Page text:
The technical name for frozen shoulder is “adhesive capsulitis”, which gives a good idea of what’s happening in the joint. Surrounding the ball and socket joint of the shoulder, there is a capsule of soft tissue. It’s a flexible material that allows the shoulder to move properly and keeps the joint fluid inside.
But in frozen shoulder it becomes sticky (or “adhesive”). This causes restricted movement and pain, particularly in the movements illustrated below.
Factors involved in developing Frozen Shoulder
Often it is unclear why this develops. Sometimes it may follow trauma, including surgery, but other times it has no identifiable trigger. We do know that some other conditions are associated with a higher risk of adhesive capsulitis, such as:
- Parkinson’s disease
- Heart disease
There’s also a link to immobilised shoulders. This is one reason you don’t want to wear a sling unnecessarily for mild shoulder or elbow injuries. It is unclear how this predisposes a shoulder to freeze, all we know is that it happens.
Finally, as one shoulder “thaws”, there is a relatively high incidence of the other one freezing. Again, the reason why is unclear.
Prognosis for Frozen Shoulder
Unfortunately, this is not a quickly resolving condition. The good news is that it appears to be self-limiting, and responsive to conservative treatment. It can be broken down into three stages, each with their own timeframe.
The first stage is called the freezing stage. This covers from the first changes to the point of most restricted movement.
This period is the most restricted in terms of movement, but not necessarily the most painful. Pain from the freezing stage begins to resolve, or at least doesn’t get any worse.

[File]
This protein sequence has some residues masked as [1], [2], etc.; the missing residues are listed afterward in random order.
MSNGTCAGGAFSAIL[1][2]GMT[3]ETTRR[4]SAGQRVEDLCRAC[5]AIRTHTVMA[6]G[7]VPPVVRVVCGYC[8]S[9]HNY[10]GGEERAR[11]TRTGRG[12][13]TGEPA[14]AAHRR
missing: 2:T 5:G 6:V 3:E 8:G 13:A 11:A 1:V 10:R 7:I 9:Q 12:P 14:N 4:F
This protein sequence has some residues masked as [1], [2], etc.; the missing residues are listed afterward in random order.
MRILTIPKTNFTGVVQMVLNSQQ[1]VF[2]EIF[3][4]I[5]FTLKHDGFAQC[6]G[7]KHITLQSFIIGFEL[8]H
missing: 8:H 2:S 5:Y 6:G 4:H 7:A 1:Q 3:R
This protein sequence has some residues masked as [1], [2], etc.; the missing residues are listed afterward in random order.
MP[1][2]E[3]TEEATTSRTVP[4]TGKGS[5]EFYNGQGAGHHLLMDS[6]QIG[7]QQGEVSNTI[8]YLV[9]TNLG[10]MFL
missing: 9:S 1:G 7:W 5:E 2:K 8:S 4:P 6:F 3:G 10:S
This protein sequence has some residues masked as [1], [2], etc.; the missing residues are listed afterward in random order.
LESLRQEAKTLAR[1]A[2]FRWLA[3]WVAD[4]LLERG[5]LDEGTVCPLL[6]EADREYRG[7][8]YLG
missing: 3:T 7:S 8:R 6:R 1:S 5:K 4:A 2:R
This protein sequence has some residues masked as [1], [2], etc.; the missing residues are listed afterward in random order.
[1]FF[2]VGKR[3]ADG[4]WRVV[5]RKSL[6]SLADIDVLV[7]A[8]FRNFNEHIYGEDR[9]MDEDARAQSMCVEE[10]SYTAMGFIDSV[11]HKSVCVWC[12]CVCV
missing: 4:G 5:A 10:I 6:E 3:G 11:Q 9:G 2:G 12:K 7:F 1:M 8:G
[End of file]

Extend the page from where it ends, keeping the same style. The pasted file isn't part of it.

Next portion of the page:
The frozen stage has a very variable timeframe, lasting somewhere between 4 and 20 months. This period may be reduced by manual therapy.
The tail end of the resolving stage can be long and drawn out. But as both pain and movement are improving, it might not feel so long.
Similar to the frozen stage, thawing can last from 5 to 26 months.
Encouraging movement from the joint and surrounding muscles in the treatment room can benefit the shoulder. Limiting maximum lost movement and speeding up the three stages is the aim in treatment.
Medication is the second line of treatment. Anti inflammatories, including both NSAIDs and steroids can be prescribed for frozen shoulder. Sometimes a steroid injection will also be offered, although there are long term side effects of steroid injections, and no real long term benefits for this condition. Surgery is another option, but it is not routinely offered.
In summary, adhesive capsulitis is a frustrating condition to have, but there are ways your osteopath can help at all stages. As early stages seem most responsive to acupuncture, it’s worth getting checked out as soon as you can.
If you suspect you have frozen shoulder, get on top of it sooner rather than later. Book in today.